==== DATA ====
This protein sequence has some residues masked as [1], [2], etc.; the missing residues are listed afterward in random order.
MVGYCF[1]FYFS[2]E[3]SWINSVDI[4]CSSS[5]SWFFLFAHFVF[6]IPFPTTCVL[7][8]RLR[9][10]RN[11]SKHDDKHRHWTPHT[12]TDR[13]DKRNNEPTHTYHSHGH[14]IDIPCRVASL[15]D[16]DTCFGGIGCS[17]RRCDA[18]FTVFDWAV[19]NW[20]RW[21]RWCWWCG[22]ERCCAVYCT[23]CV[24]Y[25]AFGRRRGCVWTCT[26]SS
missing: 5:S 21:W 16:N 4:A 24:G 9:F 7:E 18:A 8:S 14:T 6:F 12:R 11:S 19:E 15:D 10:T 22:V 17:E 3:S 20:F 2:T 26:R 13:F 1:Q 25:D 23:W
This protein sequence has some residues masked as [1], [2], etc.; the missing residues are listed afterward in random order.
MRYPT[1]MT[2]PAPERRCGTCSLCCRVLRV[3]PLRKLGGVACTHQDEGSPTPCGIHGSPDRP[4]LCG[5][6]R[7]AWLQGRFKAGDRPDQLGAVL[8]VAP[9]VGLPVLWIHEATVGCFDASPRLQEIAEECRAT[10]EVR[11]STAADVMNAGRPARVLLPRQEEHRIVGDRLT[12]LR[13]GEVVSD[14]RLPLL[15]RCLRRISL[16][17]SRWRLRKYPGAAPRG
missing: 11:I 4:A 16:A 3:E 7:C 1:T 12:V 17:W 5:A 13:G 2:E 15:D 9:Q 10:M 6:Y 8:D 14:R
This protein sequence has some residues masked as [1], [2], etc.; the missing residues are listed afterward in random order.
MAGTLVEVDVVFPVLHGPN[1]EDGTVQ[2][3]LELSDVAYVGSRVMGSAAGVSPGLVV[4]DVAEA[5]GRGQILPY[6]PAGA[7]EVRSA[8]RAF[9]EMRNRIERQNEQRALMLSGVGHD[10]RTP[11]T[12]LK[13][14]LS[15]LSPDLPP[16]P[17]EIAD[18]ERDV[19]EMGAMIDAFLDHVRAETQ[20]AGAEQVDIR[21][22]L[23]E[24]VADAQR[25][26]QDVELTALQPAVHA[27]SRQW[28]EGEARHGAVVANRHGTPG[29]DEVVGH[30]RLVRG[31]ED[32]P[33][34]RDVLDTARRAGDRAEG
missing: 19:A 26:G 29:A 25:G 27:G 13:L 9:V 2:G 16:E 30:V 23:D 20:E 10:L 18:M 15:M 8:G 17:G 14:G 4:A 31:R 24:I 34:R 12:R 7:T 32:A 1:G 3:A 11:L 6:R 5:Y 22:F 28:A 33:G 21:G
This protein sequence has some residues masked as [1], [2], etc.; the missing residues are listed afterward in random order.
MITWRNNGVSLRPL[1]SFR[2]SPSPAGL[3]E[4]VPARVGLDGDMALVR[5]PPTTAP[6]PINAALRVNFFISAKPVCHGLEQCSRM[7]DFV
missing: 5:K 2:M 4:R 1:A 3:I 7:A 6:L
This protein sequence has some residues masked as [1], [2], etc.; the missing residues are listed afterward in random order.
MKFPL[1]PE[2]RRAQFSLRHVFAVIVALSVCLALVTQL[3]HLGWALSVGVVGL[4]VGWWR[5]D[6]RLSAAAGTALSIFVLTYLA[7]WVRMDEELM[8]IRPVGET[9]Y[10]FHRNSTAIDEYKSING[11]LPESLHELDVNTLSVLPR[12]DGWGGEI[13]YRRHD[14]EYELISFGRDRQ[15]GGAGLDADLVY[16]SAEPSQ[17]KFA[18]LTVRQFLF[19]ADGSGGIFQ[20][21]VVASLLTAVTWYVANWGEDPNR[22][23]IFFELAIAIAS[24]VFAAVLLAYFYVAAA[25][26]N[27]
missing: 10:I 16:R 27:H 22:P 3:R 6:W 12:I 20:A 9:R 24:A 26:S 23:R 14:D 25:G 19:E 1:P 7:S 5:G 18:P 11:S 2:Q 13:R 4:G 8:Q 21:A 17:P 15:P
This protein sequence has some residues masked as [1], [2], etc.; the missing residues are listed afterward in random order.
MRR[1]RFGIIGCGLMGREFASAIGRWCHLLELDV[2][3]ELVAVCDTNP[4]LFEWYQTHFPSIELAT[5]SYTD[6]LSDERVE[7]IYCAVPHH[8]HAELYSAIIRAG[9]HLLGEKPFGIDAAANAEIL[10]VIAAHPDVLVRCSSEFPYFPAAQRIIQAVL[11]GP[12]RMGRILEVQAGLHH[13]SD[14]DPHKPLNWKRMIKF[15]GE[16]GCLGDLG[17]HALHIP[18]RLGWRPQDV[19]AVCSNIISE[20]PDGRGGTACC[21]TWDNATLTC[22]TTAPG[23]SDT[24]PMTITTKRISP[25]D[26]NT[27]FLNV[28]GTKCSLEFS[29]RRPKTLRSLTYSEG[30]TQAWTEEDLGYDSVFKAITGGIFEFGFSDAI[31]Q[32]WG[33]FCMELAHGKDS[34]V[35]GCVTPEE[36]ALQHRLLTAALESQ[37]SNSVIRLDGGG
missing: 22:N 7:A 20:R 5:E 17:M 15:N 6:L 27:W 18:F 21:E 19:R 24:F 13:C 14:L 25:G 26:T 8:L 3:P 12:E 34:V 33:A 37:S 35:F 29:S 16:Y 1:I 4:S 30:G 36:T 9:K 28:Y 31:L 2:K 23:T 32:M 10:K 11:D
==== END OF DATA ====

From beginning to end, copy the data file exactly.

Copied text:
This protein sequence has some residues masked as [1], [2], etc.; the missing residues are listed afterward in random order.
MVGYCF[1]FYFS[2]E[3]SWINSVDI[4]CSSS[5]SWFFLFAHFVF[6]IPFPTTCVL[7][8]RLR[9][10]RN[11]SKHDDKHRHWTPHT[12]TDR[13]DKRNNEPTHTYHSHGH[14]IDIPCRVASL[15]D[16]DTCFGGIGCS[17]RRCDA[18]FTVFDWAV[19]NW[20]RW[21]RWCWWCG[22]ERCCAVYCT[23]CV[24]Y[25]AFGRRRGCVWTCT[26]SS
missing: 5:S 21:W 16:N 4:A 24:G 9:F 7:E 18:A 8:S 14:T 6:F 12:R 11:S 19:E 15:D 10:T 22:V 17:E 3:S 20:F 2:T 26:R 13:F 1:Q 25:D 23:W
This protein sequence has some residues masked as [1], [2], etc.; the missing residues are listed afterward in random order.
MRYPT[1]MT[2]PAPERRCGTCSLCCRVLRV[3]PLRKLGGVACTHQDEGSPTPCGIHGSPDRP[4]LCG[5][6]R[7]AWLQGRFKAGDRPDQLGAVL[8]VAP[9]VGLPVLWIHEATVGCFDASPRLQEIAEECRAT[10]EVR[11]STAADVMNAGRPARVLLPRQEEHRIVGDRLT[12]LR[13]GEVVSD[14]RLPLL[15]RCLRRISL[16][17]SRWRLRKYPGAAPRG
missing: 11:I 4:A 16:A 3:E 7:C 1:T 12:V 17:W 5:A 13:G 2:E 15:D 9:Q 10:M 6:Y 8:D 14:R
This protein sequence has some residues masked as [1], [2], etc.; the missing residues are listed afterward in random order.
MAGTLVEVDVVFPVLHGPN[1]EDGTVQ[2][3]LELSDVAYVGSRVMGSAAGVSPGLVV[4]DVAEA[5]GRGQILPY[6]PAGA[7]EVRSA[8]RAF[9]EMRNRIERQNEQRALMLSGVGHD[10]RTP[11]T[12]LK[13][14]LS[15]LSPDLPP[16]P[17]EIAD[18]ERDV[19]EMGAMIDAFLDHVRAETQ[20]AGAEQVDIR[21][22]L[23]E[24]VADAQR[25][26]QDVELTALQPAVHA[27]SRQW[28]EGEARHGAVVANRHGTPG[29]DEVVGH[30]RLVRG[31]ED[32]P[33][34]RDVLDTARRAGDRAEG
missing: 19:A 26:G 29:A 25:G 27:G 13:L 9:V 2:G 16:E 30:V 23:D 20:E 10:L 18:M 15:M 8:G 17:G 14:G 4:A 31:R 24:I 34:R 12:R 7:T 32:A 1:G 3:A 11:L 6:R 5:Y 22:F 28:A 33:G 21:G
This protein sequence has some residues masked as [1], [2], etc.; the missing residues are listed afterward in random order.
MITWRNNGVSLRPL[1]SFR[2]SPSPAGL[3]E[4]VPARVGLDGDMALVR[5]PPTTAP[6]PINAALRVNFFISAKPVCHGLEQCSRM[7]DFV
missing: 5:K 2:M 4:R 1:A 3:I 7:A 6:L
This protein sequence has some residues masked as [1], [2], etc.; the missing residues are listed afterward in random order.
MKFPL[1]PE[2]RRAQFSLRHVFAVIVALSVCLALVTQL[3]HLGWALSVGVVGL[4]VGWWR[5]D[6]RLSAAAGTALSIFVLTYLA[7]WVRMDEELM[8]IRPVGET[9]Y[10]FHRNSTAIDEYKSING[11]LPESLHELDVNTLSVLPR[12]DGWGGEI[13]YRRHD[14]EYELISFGRDRQ[15]GGAGLDADLVY[16]SAEPSQ[17]KFA[18]LTVRQFLF[19]ADGSGGIFQ[20][21]VVASLLTAVTWYVANWGEDPNR[22][23]IFFELAIAIAS[24]VFAAVLLAYFYVAAA[25][26]N[27]
missing: 10:I 16:R 27:H 22:P 3:R 6:W 12:I 20:A 9:R 24:A 26:S 23:R 14:D 25:G 19:E 1:P 7:S 5:G 18:P 11:S 2:Q 13:R 4:G 8:Q 21:A 17:P 15:P
This protein sequence has some residues masked as [1], [2], etc.; the missing residues are listed afterward in random order.
MRR[1]RFGIIGCGLMGREFASAIGRWCHLLELDV[2][3]ELVAVCDTNP[4]LFEWYQTHFPSIELAT[5]SYTD[6]LSDERVE[7]IYCAVPHH[8]HAELYSAIIRAG[9]HLLGEKPFGIDAAANAEIL[10]VIAAHPDVLVRCSSEFPYFPAAQRIIQAVL[11]GP[12]RMGRILEVQAGLHH[13]SD[14]DPHKPLNWKRMIKF[15]GE[16]GCLGDLG[17]HALHIP[18]RLGWRPQDV[19]AVCSNIISE[20]PDGRGGTACC[21]TWDNATLTC[22]TTAPG[23]SDT[24]PMTITTKRISP[25]D[26]NT[27]FLNV[28]GTKCSLEFS[29]RRPKTLRSLTYSEG[30]TQAWTEEDLGYDSVFKAITGGIFEFGFSDAI[31]Q[32]WG[33]FCMELAHGKDS[34]V[35]GCVTPEE[36]ALQHRLLTAALESQ[37]SNSVIRLDGGG
missing: 22:N 7:A 20:R 5:E 17:M 15:N 6:L 27:W 18:F 21:E 19:R 24:F 13:C 14:L 25:G 26:T 8:L 3:P 12:E 34:V 33:A 37:S 35:F 29:S 16:Y 1:I 4:S 30:G 36:T 9:K 28:Y 31:L 2:K 23:T 32:M 10:K 11:D